It Might Get QuietMarch 3rd, 2014
Hiss Golden Messenger – Mercury Lounge – March 2, 2014
Loud concerts are the norm because soft volumes are so much harder to control, and the subtleties of every sound are amplified under their sonic microscope. MC Taylor, better known as Hiss Golden Messenger, walked onstage at Mercury Lounge last night with just his acoustic guitar, but he began things with only his voice, lulling the crowd into silence. “That’s an icebreaker. If I can do that, then I can do anything to you,” said Taylor after finishing. Following some remarks about Oscars night and some jokes about Matthew McConaughey, he performed a few more of his songs, getting things so hushed that he mentioned that it was “German quiet” in the room, further explaining that it’s sometimes hard to know if German and Polish audiences are enjoying the show they become so quiet.
For the North Carolina–based singer, this tour was an impromptu trip up the East Coast to bring him north to Brooklyn, where he’ll be mastering his latest record, due out this summer. In fact, it was so impromptu that he said he’d be calling in sick to work on Monday: “The funny thing is they have no idea that I couldn’t make it in tomorrow, even if I tried.” Many of Taylor’s songs are inspired by a sense of place in North Carolina, running freely with themes of his clay-dirt home state and the Haw River that runs through it. He’s so gifted at playing his guitar that not a single sound fell out of harmony with the rest of the spectrum. Even the percussive clicks of his guitar pick hitting the strings, something you rarely hear at a concert, fell perfectly into place.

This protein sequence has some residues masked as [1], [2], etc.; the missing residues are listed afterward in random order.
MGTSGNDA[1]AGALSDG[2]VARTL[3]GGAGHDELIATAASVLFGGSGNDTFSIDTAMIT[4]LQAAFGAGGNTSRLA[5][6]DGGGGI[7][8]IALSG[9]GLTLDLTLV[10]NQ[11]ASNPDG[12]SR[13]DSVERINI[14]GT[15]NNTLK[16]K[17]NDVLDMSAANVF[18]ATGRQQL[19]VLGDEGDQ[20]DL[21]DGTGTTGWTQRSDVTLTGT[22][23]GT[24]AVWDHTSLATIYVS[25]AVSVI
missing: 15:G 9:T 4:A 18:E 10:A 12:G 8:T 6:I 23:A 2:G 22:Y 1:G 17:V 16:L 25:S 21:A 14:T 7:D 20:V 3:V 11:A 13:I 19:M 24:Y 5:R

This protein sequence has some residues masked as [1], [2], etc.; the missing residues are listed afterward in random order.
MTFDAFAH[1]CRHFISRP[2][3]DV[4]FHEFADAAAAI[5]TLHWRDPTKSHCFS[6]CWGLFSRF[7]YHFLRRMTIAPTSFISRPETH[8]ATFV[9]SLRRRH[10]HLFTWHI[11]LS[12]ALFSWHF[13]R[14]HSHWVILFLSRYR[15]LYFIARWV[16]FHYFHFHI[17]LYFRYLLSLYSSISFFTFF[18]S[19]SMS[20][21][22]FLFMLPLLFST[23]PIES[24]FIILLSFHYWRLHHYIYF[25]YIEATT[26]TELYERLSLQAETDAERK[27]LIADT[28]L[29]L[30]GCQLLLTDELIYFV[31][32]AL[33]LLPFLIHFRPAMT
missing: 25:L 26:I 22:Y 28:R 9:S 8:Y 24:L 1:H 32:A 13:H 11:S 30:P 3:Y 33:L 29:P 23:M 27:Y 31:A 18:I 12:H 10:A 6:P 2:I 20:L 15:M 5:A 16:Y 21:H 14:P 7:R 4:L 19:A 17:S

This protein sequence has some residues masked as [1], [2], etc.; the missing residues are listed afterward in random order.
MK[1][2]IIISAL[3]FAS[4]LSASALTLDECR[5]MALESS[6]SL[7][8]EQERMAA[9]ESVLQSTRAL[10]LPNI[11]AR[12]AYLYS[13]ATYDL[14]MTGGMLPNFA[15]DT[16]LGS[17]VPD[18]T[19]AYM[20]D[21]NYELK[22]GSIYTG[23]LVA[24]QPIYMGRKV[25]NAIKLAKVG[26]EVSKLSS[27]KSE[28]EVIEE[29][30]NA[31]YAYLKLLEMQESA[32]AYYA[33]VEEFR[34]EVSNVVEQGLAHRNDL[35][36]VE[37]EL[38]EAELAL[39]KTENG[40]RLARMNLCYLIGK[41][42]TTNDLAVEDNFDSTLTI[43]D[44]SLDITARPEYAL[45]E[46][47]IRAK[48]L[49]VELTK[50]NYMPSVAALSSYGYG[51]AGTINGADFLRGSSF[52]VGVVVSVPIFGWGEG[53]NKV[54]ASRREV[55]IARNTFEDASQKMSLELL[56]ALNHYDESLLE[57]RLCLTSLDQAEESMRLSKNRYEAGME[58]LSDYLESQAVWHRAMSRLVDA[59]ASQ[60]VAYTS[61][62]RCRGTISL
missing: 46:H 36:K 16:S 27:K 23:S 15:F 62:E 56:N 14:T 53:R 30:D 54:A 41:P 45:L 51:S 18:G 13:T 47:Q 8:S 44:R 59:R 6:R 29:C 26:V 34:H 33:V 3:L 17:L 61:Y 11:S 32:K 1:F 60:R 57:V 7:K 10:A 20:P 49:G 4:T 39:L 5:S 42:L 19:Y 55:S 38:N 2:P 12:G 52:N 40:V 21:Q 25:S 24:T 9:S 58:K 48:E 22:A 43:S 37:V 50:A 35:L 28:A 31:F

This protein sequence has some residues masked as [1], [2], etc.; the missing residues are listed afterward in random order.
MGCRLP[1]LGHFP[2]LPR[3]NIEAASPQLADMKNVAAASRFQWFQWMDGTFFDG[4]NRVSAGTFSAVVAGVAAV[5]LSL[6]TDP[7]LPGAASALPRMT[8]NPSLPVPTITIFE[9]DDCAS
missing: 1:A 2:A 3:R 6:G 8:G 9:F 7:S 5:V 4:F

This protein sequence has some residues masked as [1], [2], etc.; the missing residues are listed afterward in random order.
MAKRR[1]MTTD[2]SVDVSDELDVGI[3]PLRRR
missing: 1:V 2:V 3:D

Taylor’s voice bent perfectly to the dynamics of his singing. And his soft voice demanded careful listening. When he got louder, his voice became more nasally, cutting through the air like a knife. In these moments, he squinted, as if he was focusing his vision so as not to lose sight of the muse he was chasing. Taylor eventually stopped to ask what the audience would like to hear, playing through requests of “Jesus Shot Me in the Head” and other favorites before closing his set with “Sufferer (Love My Conquerer),” a song he dedicated to the late Jason Molina, the lead singer and songwriter from the band Magnolia Electric Co. —Dan Rickershauser